There’s a big difference between a group of people and a team. Being a team is pretty simple: Everybody doing their job well toward a common goal. The whole is greater than the sum of the parts. Lately, the Jaguars are the opposite of that. The whole is lesser than the sum of their parts.
They have too many talented players, eight on defense who have an appearance in the Pro Bowl, to have lost four straight and have a 3-5 record halfway through the season.
“Where is this team that we have had that everyone believes in?” Head Coach Doug Marrone asked this week. “Now, all of a sudden it is four straight losses.”
Last weekend the Navy’s Blue Angels were in town. Talk to anybody who’s ever been in the “Blues” they always refer to it as the “team.” Members of the Blue Angels squadron come out of the Navy and Marine Corps fleet of combat jet pilots. And when their two year stint as part of the demonstration team is over, they go right back to a fleet squadron. They know something about building a team and sustaining the excellence necessary to perform at the highest level. They’re motivation is two-fold: staying alive and making the team look good.
“It’s all about the mission,” said Orange Park native Captain Dave Koss, a former Commanding Officer of the Blues and most recently Commander, Strike Fighter Wing Pacific.
“The mission of a football team is to win. Coincidentally this year the Chief of Naval Operations said, ’This is the year we win.’”
How do you get things back to “winning ways” when a team starts to unravel? Whether it’s an NFL team, the Blue Angels, the method is the same: Frank self-assessment and get back to work.
“You are going to self-scout and see what you are doing and what you have to do a better job of and what’s working and what’s not working,” Marrone said of the process over the bye week. “I think you have to have a common goal and message. You have to establish an identity for what you want to do and right now; we haven’t done that in either phase.”
Writing on the different facets of squadron dynamics in his three-novel “Raven” series, best selling Amazon author Capt. Kevin Miller (Ret.), former Commanding Officer of the “Gunslingers”, VFA 105 at Cecil Field agrees with Marrone about looking inward.
“The debrief is frank,” Miller said of a squadron’s version of looking at game video. “We want to help each other. We look at guys and make sure they’re still trying. If they’re not, you have to get them out of the squadron because they’re going to hurt themselves and somebody else.”
You could say the Jaguars did that this week, dealing Dante Fowler to the Rams. Described often as a “man-child,” Fowler is clearly a good football player. He just wasn’t a good teammate.
Flying in the Blue Angels was one of the highlights of Captain Pat Rainey’s (Ret.) Navy career. He was also the CO of the “Rampagers”, VFA 83 at Cecil Field and was Commander, Air Group Three (CAG) in the Atlantic Fleet.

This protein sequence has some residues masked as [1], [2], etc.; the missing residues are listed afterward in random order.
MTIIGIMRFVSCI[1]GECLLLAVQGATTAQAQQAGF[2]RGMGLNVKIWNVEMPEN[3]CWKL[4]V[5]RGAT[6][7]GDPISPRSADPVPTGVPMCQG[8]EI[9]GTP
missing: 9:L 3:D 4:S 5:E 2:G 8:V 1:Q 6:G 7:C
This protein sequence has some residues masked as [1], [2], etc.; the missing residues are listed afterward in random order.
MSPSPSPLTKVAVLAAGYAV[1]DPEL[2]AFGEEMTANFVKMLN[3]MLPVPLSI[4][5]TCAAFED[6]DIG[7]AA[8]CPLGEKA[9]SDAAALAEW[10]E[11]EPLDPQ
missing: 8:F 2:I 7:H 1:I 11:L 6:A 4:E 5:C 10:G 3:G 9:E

“The only way a team gets better is to be incredibly honest,” Rainey says. “Not only about the team’s performance, but about your own performance. It’s not about anybody’s individual performance, it’s about the team’s performance.“
Marrone agrees that a frank look in the mirror is where he, and everybody should start.
“I think you have to take a good look at yourself as a head coach and say, ‘Hey, are they listening? Is my message being heard?
“Clear buy-in to what the goal is,” added Koss. “If your heart’s not in it, you’ve got to go. In the Blues it’s about focus and focusing on the right things. If something is distracting from the mission, things can go poorly. Fast.”
When a football team is struggling, the season is a stake. When a squadron is struggling, lives are at stake. But the same procedure goes into place to change what they’re doing.
“Back to basics,” said Miller, a combat veteran. “If you’re supposed to push over on your carrier approach at 1200 feet, it’s 1200 feet. Not 1210 or 1190. Focus. Don’t get sloppy. Compartmentalize.”
Rainey says a struggling team needs to find a common bond and get closer, “It’s commitment to the larger organization,” he noted. “Trying everyday to try make it better. You’re going to have bad days, but both privately and publicly you have to strive to be better and be selfless about the team.”
Any leader, football coach or squadron commander could easily make the following statement:
“I have to get everyone pulling in the same direction, everyone to understand accountability and what that means and everyone to do their job. If I can get everyone to understand that, if I can get everyone just to do their job.”
This just happened to be Marrone explaining how he sees his role in reversing the Jaguars current decline.
“There is a story out there about this team,” Marrone told the Jaguars players this week. “It is an ugly story. But the story hasn’t ended. We can still control how this story reads.“
Every debrief of the Blue Angels ends with each team member saying “Glad to be here,” acknowledging the privilege it is to wear the uniform. It’s something the Jaguars could adopt.
For the Jaguars, a playoff spot is at risk. For the Blue Angels or a front-line combat squadron, lives are at risk.
Clearly, both have to get it right.